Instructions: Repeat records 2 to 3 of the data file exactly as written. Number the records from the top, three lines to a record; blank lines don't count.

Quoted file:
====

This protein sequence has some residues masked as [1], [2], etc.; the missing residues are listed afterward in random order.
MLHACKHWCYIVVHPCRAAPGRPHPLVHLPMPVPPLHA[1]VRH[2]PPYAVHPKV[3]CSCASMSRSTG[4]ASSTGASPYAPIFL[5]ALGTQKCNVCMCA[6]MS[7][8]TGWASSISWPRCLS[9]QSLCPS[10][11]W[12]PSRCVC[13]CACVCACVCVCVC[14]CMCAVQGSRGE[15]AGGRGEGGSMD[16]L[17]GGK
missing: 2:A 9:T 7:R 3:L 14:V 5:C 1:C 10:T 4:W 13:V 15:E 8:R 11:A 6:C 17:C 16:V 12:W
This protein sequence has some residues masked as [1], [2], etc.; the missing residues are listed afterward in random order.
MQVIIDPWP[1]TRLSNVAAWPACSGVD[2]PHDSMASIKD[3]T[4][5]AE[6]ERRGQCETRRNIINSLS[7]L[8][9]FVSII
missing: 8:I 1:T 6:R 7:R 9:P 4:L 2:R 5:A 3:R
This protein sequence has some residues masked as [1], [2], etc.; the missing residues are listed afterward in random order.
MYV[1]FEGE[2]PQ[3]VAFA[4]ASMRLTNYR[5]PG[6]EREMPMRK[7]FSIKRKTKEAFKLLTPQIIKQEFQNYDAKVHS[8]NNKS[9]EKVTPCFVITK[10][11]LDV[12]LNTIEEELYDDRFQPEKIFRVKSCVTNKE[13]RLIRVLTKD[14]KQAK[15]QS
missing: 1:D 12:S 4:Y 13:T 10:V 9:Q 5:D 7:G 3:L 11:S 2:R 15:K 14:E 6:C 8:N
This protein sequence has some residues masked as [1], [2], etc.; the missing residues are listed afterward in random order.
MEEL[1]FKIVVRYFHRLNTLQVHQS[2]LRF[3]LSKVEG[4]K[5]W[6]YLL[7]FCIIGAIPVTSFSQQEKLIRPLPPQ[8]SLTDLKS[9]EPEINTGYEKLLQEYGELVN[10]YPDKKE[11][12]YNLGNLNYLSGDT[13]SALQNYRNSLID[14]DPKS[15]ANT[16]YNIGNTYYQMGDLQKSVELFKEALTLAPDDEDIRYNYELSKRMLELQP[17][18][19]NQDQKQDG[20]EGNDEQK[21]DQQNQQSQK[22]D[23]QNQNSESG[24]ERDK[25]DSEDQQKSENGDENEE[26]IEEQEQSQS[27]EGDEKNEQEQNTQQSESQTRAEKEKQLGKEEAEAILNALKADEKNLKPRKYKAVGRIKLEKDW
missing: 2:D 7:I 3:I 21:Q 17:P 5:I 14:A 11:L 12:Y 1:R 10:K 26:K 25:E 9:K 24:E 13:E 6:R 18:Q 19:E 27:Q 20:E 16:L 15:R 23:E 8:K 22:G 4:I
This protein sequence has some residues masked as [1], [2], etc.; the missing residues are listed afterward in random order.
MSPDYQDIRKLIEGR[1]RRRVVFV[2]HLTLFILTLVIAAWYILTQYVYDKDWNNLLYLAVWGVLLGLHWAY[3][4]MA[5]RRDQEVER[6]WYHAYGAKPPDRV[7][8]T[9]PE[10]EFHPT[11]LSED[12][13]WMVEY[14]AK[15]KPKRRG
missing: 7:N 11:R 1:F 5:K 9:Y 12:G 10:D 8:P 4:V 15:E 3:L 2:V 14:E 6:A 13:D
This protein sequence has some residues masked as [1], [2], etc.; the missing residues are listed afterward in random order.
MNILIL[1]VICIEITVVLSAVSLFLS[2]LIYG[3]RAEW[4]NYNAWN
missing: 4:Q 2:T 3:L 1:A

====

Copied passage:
This protein sequence has some residues masked as [1], [2], etc.; the missing residues are listed afterward in random order.
MQVIIDPWP[1]TRLSNVAAWPACSGVD[2]PHDSMASIKD[3]T[4][5]AE[6]ERRGQCETRRNIINSLS[7]L[8][9]FVSII
missing: 8:I 1:T 6:R 7:R 9:P 4:L 2:R 5:A 3:R
This protein sequence has some residues masked as [1], [2], etc.; the missing residues are listed afterward in random order.
MYV[1]FEGE[2]PQ[3]VAFA[4]ASMRLTNYR[5]PG[6]EREMPMRK[7]FSIKRKTKEAFKLLTPQIIKQEFQNYDAKVHS[8]NNKS[9]EKVTPCFVITK[10][11]LDV[12]LNTIEEELYDDRFQPEKIFRVKSCVTNKE[13]RLIRVLTKD[14]KQAK[15]QS
missing: 1:D 12:S 4:Y 13:T 10:V 9:Q 5:D 7:G 3:L 11:S 2:R 15:K 14:E 6:C 8:N